Rapid increase of both HIV-1 infection and syphilis among pregnant women in Nairobi, Kenya.

Document Type



Obstetrics and Gynaecology (East Africa)



To determine the prevalence of HIV-1 and syphilis antibodies in a population of pregnant women in Nairobi, Kenya, between 1989 and 1991.


As part of an ongoing prospective study on the effect of HIV-1 infection and sexually transmitted diseases, 4883 pregnant women were screened for HIV-1 and syphilis antibodies in one health-centre in Nairobi.


HIV-1 seroprevalence increased from 6.5 to 13.0% (P < 0.001) and syphilis seroreactivity from 2.9 to 5.3% (P = 0.002), while there was no change in gonococcal infection rates. The most rapid increase in HIV-1 prevalence was observed in women aged less than 25 years. There was no evidence of demographic fluctuations in the population during this time, or of changes in sexual behaviour, except that fewer women enrolled in 1991 reported having more than one sex partner, compared with women enrolled in 1989 (39.1 versus 20.0%; P = 0.0001). HIV-1-seropositive women were more likely to be seroreactive for syphilis than HIV-1-seronegative mothers (7.7 versus 3.2%; odds ratio = 2.5; 95% confidence interval, 1.7-3.8; P < 0.001), but there was no difference between the two groups in terms of gonorrhoea prevalence.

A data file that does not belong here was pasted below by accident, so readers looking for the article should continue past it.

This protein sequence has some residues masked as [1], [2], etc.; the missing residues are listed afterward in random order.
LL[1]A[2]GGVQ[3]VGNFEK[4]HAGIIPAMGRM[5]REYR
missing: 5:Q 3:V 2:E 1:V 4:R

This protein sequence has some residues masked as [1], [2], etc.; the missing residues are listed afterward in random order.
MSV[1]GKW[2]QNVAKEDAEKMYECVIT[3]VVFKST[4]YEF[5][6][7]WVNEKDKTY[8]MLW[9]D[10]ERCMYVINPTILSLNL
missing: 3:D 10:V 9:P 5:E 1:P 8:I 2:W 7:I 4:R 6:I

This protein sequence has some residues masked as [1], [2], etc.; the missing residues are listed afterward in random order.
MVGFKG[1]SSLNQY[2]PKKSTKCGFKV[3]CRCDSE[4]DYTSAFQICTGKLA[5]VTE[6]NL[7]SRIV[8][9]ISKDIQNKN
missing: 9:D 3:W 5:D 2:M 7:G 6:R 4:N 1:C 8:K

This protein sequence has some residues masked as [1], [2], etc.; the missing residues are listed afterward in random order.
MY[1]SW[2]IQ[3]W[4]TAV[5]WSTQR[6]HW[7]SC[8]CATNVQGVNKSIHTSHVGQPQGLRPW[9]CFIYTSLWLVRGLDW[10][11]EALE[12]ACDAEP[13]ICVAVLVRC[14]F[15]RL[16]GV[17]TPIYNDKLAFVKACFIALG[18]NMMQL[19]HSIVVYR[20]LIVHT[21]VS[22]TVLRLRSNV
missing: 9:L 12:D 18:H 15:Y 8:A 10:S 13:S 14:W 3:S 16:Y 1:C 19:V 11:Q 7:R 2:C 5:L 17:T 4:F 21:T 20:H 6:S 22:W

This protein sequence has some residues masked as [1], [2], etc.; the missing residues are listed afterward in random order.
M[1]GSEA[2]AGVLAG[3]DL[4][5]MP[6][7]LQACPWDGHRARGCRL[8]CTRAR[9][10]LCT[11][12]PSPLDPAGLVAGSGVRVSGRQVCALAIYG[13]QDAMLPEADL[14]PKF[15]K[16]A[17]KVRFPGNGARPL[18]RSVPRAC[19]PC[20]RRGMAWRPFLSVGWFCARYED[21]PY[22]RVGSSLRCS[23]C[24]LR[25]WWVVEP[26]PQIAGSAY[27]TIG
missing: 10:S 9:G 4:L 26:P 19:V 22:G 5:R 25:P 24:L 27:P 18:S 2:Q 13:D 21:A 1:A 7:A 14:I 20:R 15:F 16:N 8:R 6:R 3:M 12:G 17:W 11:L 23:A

These data confirm an association between HIV-1 and syphilis infection, and indicate that both are spreading rapidly among women in Nairobi outside high-risk groups. Increased efforts to control both infections are urgently required.


This work was published before the author joined Aga Khan University.


AIDS (London, England),